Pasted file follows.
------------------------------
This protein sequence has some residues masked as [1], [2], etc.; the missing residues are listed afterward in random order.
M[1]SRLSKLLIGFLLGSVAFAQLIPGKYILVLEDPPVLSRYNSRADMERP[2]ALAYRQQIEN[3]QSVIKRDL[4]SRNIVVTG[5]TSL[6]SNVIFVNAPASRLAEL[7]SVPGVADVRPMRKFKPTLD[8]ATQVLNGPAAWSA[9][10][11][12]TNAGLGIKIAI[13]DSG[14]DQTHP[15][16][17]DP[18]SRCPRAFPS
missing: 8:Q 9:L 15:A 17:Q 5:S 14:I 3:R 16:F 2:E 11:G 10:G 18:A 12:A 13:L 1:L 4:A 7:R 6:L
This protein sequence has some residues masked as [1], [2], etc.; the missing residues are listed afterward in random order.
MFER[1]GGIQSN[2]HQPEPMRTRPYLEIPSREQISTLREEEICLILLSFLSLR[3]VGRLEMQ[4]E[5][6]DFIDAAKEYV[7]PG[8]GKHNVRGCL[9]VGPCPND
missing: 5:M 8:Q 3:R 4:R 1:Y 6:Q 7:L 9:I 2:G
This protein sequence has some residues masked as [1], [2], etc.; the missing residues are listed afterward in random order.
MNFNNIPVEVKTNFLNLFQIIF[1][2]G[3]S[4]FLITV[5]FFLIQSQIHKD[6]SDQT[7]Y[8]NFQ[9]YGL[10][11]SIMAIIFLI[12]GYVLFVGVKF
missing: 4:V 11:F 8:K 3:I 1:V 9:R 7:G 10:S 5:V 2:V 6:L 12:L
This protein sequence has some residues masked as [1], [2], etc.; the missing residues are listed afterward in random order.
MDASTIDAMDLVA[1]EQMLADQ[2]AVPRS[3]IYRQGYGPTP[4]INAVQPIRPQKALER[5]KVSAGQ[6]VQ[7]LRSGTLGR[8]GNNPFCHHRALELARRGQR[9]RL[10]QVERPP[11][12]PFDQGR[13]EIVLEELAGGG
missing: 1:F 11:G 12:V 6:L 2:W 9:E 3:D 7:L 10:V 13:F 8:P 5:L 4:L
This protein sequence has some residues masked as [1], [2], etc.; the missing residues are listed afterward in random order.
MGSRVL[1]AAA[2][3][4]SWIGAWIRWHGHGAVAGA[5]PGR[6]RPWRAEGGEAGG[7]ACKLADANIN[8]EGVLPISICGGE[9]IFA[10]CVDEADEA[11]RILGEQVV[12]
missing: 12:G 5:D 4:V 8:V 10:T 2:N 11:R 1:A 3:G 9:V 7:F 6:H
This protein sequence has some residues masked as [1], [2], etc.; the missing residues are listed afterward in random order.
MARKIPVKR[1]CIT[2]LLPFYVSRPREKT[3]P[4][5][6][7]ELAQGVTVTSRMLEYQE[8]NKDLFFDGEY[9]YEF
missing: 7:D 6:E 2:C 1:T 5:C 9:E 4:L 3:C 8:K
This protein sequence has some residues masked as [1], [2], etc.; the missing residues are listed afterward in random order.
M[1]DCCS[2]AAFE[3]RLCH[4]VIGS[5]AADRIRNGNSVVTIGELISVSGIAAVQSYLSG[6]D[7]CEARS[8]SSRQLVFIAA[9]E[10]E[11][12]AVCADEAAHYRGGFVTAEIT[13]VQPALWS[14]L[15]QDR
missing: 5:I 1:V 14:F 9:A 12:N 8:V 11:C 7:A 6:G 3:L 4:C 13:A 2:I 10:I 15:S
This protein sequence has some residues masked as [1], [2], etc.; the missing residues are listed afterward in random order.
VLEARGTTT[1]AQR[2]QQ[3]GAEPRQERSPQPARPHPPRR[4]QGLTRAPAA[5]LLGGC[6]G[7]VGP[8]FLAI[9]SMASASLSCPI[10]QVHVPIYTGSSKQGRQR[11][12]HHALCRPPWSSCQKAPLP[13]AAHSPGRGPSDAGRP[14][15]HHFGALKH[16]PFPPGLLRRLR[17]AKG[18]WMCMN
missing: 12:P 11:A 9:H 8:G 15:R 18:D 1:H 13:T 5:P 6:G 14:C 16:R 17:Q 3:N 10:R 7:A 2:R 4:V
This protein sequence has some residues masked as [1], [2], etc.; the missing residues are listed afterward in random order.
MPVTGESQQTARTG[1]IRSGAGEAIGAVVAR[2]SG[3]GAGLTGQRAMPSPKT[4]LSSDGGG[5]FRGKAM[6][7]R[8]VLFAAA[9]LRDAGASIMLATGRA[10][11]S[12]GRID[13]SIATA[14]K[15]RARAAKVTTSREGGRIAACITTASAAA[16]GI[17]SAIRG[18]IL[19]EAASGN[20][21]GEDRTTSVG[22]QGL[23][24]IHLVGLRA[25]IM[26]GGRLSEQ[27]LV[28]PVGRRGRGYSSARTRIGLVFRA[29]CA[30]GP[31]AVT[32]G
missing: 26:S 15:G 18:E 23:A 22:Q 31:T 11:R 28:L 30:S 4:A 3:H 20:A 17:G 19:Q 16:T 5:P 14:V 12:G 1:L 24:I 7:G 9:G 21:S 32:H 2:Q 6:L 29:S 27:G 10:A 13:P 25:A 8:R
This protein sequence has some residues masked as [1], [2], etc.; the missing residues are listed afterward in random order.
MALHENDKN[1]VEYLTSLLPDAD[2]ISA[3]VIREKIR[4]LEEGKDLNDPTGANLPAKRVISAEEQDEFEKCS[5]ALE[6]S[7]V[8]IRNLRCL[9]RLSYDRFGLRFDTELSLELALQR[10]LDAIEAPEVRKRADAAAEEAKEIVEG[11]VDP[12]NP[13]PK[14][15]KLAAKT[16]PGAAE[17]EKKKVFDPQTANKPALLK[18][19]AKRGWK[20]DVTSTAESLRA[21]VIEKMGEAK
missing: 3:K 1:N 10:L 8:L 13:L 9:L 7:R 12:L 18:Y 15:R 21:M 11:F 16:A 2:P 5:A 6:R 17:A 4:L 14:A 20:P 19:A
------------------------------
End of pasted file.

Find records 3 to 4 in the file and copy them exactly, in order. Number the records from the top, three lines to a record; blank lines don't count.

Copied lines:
This protein sequence has some residues masked as [1], [2], etc.; the missing residues are listed afterward in random order.
MNFNNIPVEVKTNFLNLFQIIF[1][2]G[3]S[4]FLITV[5]FFLIQSQIHKD[6]SDQT[7]Y[8]NFQ[9]YGL[10][11]SIMAIIFLI[12]GYVLFVGVKF
missing: 4:V 11:F 8:K 3:I 1:V 9:R 7:G 10:S 5:V 2:V 6:L 12:L
This protein sequence has some residues masked as [1], [2], etc.; the missing residues are listed afterward in random order.
MDASTIDAMDLVA[1]EQMLADQ[2]AVPRS[3]IYRQGYGPTP[4]INAVQPIRPQKALER[5]KVSAGQ[6]VQ[7]LRSGTLGR[8]GNNPFCHHRALELARRGQR[9]RL[10]QVERPP[11][12]PFDQGR[13]EIVLEELAGGG
missing: 1:F 11:G 12:V 6:L 2:W 9:E 3:D 7:L 10:V 13:F 8:P 5:L 4:L